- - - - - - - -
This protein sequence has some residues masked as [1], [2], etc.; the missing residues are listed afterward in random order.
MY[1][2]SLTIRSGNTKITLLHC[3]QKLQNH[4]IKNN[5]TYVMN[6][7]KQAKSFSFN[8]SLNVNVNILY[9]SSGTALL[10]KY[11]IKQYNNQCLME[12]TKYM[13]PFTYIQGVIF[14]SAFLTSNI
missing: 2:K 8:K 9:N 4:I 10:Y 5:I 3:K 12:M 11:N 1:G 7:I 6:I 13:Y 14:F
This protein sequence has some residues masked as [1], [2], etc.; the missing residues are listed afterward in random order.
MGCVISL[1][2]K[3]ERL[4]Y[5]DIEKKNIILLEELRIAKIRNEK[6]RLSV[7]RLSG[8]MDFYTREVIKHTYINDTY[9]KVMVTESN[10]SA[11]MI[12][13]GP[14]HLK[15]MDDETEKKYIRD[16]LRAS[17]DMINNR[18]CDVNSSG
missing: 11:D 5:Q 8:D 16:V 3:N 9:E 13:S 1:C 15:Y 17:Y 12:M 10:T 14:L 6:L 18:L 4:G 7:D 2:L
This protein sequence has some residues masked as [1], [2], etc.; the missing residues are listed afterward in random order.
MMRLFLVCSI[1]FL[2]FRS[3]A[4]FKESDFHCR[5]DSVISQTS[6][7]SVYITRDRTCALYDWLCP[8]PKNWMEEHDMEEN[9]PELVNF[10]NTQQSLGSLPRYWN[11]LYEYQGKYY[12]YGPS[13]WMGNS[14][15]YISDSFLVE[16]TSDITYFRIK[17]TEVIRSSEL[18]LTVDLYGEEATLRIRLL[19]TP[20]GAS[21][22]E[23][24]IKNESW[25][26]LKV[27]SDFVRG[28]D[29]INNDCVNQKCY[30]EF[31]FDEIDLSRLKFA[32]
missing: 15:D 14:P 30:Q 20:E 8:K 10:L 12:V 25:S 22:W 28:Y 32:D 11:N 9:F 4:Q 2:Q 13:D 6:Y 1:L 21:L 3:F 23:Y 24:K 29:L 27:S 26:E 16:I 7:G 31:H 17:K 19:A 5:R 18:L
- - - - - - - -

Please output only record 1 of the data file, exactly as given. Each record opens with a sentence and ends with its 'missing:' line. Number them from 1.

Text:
This protein sequence has some residues masked as [1], [2], etc.; the missing residues are listed afterward in random order.
MY[1][2]SLTIRSGNTKITLLHC[3]QKLQNH[4]IKNN[5]TYVMN[6][7]KQAKSFSFN[8]SLNVNVNILY[9]SSGTALL[10]KY[11]IKQYNNQCLME[12]TKYM[13]PFTYIQGVIF[14]SAFLTSNI
missing: 2:K 8:K 9:N 4:I 10:Y 5:I 3:K 12:M 11:N 1:G 7:I 6:I 13:Y 14:F